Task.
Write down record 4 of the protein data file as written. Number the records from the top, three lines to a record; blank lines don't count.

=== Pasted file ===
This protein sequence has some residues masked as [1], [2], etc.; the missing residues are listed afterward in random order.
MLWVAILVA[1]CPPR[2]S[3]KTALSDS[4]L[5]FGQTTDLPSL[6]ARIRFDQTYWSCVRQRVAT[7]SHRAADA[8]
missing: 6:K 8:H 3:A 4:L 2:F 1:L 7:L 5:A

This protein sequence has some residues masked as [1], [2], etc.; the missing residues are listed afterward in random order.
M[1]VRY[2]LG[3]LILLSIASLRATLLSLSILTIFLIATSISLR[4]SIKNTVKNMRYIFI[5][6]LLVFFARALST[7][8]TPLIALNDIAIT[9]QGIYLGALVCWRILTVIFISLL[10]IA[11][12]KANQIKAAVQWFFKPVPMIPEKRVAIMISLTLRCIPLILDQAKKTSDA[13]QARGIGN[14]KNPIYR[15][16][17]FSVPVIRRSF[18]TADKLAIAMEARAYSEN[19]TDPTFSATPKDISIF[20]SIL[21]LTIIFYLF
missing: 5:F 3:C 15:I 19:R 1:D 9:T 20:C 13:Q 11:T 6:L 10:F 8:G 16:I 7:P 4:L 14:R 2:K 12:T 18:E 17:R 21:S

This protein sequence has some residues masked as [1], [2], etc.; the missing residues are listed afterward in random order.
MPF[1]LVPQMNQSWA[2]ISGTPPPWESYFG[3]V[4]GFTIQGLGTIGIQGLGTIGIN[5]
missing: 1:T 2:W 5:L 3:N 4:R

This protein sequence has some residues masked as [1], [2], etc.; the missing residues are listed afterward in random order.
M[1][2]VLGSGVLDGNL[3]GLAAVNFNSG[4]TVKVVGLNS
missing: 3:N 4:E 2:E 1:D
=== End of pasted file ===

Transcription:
This protein sequence has some residues masked as [1], [2], etc.; the missing residues are listed afterward in random order.
M[1][2]VLGSGVLDGNL[3]GLAAVNFNSG[4]TVKVVGLNS
missing: 3:N 4:E 2:E 1:D